We cannot all go.  I do not feel a calling to the mission field.  I am not smart enough.  Somebody has to stay behind to send and support.  There is no open door.  I don’t know how to do it.  Someone else will do it.  I pray for the missionaries.

God said, “Do not lie” (Ex 20.16).  When you are walking through your day, do you only tell the truth when you feel like it?  Do you get to lie because someone else will tell the truth?  Do you need an extra, spiritual, warm fuzzy feeling to enlighten you that God intended for YOU to not lie and tell the truth?  Or is it clear that since He said it, since He wrote it in His word that it applies to you too?

Jesus said, “Love your neighbor as yourself” (Matt 22.39).  Does that mean I have to love my neighbors?  Does that apply to you?  Or do you spend hours wrestling with God and “digging into His word” to see if the commandment applies to you?  Do you pray, “God if it is your will that I love my neighbor, give me a sign”?  Or do you think that perhaps, since He said it and wrote it down, that it is understood as instruction for all believers?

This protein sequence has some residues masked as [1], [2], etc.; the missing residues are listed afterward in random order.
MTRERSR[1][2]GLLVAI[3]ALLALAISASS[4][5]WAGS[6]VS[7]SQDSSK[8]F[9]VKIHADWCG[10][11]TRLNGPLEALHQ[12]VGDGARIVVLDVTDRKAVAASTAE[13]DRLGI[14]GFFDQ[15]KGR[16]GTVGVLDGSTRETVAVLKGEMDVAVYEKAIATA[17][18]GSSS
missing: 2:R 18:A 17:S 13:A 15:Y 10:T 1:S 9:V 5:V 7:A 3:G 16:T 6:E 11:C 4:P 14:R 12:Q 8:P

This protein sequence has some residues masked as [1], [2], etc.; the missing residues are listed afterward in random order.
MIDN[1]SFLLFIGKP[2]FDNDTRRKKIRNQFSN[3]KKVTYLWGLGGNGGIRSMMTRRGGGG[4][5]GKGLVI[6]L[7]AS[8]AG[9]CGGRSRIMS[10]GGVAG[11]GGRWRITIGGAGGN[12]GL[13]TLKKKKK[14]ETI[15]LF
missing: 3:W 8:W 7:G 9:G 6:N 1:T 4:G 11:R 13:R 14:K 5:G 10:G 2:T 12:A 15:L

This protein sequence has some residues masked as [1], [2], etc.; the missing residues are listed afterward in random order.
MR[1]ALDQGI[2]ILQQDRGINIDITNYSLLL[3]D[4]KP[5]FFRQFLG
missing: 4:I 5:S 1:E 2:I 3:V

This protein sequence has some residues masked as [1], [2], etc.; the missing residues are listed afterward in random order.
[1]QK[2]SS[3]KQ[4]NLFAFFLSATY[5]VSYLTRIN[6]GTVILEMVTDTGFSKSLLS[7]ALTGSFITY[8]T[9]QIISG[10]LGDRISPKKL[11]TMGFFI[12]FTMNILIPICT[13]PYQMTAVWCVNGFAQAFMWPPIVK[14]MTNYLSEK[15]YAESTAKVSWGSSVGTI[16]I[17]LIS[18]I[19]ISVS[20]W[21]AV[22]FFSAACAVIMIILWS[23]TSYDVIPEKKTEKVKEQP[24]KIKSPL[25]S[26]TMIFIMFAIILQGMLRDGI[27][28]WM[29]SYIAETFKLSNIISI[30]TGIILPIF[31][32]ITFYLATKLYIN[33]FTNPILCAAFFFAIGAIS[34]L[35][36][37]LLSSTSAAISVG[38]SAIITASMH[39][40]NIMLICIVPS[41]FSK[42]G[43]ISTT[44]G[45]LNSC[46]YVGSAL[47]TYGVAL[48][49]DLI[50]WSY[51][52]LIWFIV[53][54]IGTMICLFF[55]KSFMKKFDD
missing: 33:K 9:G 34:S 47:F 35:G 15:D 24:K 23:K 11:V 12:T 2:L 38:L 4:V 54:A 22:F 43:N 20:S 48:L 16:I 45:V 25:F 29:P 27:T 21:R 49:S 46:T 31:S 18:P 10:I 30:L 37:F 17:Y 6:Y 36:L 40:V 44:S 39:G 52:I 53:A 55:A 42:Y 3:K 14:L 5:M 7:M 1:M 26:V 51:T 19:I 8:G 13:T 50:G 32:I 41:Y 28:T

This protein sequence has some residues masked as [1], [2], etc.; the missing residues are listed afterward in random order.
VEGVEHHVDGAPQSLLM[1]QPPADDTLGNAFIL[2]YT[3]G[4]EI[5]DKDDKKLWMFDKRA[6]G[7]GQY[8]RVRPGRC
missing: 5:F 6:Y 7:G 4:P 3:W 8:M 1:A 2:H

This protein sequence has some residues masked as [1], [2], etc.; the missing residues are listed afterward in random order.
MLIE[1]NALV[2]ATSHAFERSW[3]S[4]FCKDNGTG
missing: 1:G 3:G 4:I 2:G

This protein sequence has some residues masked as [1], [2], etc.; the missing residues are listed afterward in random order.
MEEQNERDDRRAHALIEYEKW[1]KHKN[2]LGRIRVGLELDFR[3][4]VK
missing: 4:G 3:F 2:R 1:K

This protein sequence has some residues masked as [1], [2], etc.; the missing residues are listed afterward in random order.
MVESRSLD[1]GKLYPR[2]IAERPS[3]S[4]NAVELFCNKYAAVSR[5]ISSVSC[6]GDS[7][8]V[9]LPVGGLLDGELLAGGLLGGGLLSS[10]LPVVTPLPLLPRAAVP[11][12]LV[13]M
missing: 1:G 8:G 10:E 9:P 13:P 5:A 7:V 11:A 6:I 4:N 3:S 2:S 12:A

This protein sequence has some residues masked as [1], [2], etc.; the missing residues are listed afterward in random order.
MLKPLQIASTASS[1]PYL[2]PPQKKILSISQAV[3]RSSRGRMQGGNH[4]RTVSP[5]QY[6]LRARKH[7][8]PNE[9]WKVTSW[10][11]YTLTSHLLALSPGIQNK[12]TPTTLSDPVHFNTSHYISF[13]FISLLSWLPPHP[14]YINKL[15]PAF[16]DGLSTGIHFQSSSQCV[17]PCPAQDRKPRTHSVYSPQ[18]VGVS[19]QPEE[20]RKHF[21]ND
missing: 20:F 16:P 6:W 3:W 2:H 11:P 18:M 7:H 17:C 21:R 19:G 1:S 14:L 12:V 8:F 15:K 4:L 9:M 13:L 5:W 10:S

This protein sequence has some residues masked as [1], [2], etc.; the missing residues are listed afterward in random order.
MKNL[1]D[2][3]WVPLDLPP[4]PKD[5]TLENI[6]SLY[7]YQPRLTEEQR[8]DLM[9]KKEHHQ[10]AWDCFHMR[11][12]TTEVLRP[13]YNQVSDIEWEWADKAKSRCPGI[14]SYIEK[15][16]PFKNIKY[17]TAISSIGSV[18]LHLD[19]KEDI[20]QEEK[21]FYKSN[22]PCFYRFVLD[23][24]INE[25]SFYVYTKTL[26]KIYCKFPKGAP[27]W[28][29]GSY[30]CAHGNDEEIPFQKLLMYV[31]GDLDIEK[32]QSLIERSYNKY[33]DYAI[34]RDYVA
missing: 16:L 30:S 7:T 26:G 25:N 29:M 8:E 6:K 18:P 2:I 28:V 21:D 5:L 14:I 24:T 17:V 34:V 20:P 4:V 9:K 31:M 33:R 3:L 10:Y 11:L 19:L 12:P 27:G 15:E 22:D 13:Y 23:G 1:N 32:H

Christians over-spiritualize the call to ministry.  Some people have been given the gifting and abilities to preach.  Some people have been given the gifting and abilities as evangelists.  But everyone who knows Jesus, who loves Him, and who has learned to be a disciple is commanded to make disciples of all the nations.  Period.  There is no way around it.  Yes, that does mean that someone has to make disciples in America, in South Korea and other Christian and post-Christian cultures around the world.  That is a very real part of the ministry of the local Church.  We are always only one generation away from a non-believing world.